Tata Pixel

The innovative new Tata Pixel gets front wheels that pivot at 105 degrees for easy parking

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4.0 out of 5

The zero turn technology in this Tata Pixel is a shining example of lateral thinking by British engineers. And it works, allowing you to squeeze in and out of unfeasibly small spaces and practically turn on the spot. This technology could definitely be transferred to black cabs and city cars of the future, as the towns we live in become ever more congested. Watch this space.

When Tata revealed the Pixel concept at March’s Geneva Motor Show, it showed CGI footage of the car doing U-turns in narrow streets and parking in spaces that drivers of conventional cars could only ever dream about.

It has taken Tata’s UK-based engineering team – led by Nick Fell, the man behind the MGF – the past 18 months to perfect the patented zero turn technology, and we got a world exclusive first drive.

“There was an eagerness to show Tata’s growing technical capability,” said Fell. “Particularly to look at something distinctive in a low-cost, low-carbon vehicle.”

Key to the zero turn tech is the unique MacPherson front suspension and steering mechanism that allows the front wheels to tuck back into themselves when turning left or right at angles of up to 105 degrees. Equally important are the two Torotrak variators that counter-rotate the rear wheels as the car pivots around the centre of its rear axle. The team is working on a system that will enable or disable the zero turn capability at a still-to-be-determined speed.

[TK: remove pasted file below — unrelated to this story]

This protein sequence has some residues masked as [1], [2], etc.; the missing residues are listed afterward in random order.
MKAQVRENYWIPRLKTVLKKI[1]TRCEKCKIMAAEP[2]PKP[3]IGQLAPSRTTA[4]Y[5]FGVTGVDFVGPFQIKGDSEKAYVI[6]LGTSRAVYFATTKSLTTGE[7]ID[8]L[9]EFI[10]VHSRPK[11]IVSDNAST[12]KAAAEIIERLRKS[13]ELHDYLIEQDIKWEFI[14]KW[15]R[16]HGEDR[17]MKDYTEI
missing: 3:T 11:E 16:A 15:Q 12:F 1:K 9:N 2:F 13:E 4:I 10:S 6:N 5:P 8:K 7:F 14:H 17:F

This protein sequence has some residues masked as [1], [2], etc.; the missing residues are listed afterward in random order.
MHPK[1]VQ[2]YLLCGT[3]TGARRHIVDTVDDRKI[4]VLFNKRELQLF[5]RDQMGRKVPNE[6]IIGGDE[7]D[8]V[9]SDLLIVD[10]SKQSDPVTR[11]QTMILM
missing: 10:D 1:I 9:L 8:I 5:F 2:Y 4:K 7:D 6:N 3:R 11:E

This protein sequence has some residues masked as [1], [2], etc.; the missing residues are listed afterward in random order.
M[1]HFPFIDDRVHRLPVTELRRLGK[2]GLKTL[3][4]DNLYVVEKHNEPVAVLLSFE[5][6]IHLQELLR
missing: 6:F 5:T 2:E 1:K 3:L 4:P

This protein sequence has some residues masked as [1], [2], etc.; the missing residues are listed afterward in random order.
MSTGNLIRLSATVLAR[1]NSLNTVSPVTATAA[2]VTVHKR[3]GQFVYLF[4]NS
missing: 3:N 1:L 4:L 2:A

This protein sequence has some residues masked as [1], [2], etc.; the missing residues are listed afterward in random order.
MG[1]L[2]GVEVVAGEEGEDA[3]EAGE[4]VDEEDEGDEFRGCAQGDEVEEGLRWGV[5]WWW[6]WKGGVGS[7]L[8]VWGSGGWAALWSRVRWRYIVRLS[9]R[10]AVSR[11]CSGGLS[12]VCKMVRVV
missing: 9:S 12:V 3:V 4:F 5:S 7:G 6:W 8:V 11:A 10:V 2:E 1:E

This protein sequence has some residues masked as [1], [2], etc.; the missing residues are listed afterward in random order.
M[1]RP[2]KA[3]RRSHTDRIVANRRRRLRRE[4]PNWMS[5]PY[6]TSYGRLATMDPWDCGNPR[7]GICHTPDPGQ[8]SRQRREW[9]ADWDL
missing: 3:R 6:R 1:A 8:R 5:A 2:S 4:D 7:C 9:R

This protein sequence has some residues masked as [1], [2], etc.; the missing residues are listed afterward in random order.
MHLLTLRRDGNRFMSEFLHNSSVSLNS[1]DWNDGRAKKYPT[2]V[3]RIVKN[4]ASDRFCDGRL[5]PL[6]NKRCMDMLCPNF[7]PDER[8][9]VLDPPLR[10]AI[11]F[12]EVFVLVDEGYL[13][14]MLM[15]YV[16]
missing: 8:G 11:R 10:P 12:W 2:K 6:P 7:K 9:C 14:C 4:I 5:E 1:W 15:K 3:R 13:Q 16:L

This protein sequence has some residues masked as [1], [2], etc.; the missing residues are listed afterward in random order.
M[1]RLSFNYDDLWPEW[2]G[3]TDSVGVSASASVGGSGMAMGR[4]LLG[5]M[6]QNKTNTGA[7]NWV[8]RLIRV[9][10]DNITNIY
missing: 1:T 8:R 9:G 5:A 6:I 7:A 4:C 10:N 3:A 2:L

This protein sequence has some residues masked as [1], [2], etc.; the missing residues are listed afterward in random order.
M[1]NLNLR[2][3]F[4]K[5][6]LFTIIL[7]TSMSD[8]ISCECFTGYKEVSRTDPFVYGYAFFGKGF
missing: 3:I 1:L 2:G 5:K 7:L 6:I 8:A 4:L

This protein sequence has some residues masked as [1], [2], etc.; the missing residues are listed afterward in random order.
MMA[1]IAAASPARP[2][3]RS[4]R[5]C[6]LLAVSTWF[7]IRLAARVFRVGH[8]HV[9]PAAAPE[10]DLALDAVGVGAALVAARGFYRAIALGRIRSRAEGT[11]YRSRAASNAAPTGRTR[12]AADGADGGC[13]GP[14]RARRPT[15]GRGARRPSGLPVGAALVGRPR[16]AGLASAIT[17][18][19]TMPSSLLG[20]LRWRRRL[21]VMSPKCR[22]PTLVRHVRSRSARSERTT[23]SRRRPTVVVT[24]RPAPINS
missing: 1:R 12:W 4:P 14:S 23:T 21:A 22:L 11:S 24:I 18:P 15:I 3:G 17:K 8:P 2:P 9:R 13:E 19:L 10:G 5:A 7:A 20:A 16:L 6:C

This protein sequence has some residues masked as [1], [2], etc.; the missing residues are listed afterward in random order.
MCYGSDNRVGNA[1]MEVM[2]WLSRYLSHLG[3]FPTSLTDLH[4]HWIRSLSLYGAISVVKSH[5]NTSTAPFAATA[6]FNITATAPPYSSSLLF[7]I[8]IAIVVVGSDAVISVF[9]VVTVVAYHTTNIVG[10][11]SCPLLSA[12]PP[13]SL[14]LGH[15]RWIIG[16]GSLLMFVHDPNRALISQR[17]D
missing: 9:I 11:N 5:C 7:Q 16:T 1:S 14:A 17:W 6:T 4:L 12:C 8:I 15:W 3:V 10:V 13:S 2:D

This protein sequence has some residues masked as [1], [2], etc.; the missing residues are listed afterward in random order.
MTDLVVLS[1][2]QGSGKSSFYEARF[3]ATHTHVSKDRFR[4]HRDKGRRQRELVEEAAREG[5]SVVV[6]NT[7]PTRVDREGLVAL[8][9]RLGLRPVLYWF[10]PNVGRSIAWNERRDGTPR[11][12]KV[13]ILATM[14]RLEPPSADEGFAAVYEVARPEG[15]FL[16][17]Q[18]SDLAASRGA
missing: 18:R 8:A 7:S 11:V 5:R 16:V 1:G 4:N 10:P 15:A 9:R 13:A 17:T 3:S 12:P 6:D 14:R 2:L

To simplify matters and reduce costs, Tata is developing software that will use the ABS or a modified electronic brake to lock the inner wheel, instead of the complex Torotrak system. “It’s worked well,” says chief test engineer Martin G. Jones. “But it’s costly, and we need to reduce that.”

The simpler set-up widens the turning circle, but by such a small degree that drivers won’t notice any difference to true zero turn.

Tata plans to have a functional Nano running with the system in a year’s time, and then fit it to a version of the range-extending Megapixel, seen at Geneva.

The Pixel we drove feels like any other city car, despite its ability to pivot in its own length. Although the concept car used a three-cylinder 1.2 diesel, this prototype had the 624cc petrol from the Nano – and it struggled for power. But that’s not the point; it’s all about the Brit-designed steering tech. It’s easy to imagine zero turn on a taxi or delivery vehicle, never mind commuter cars of the future.

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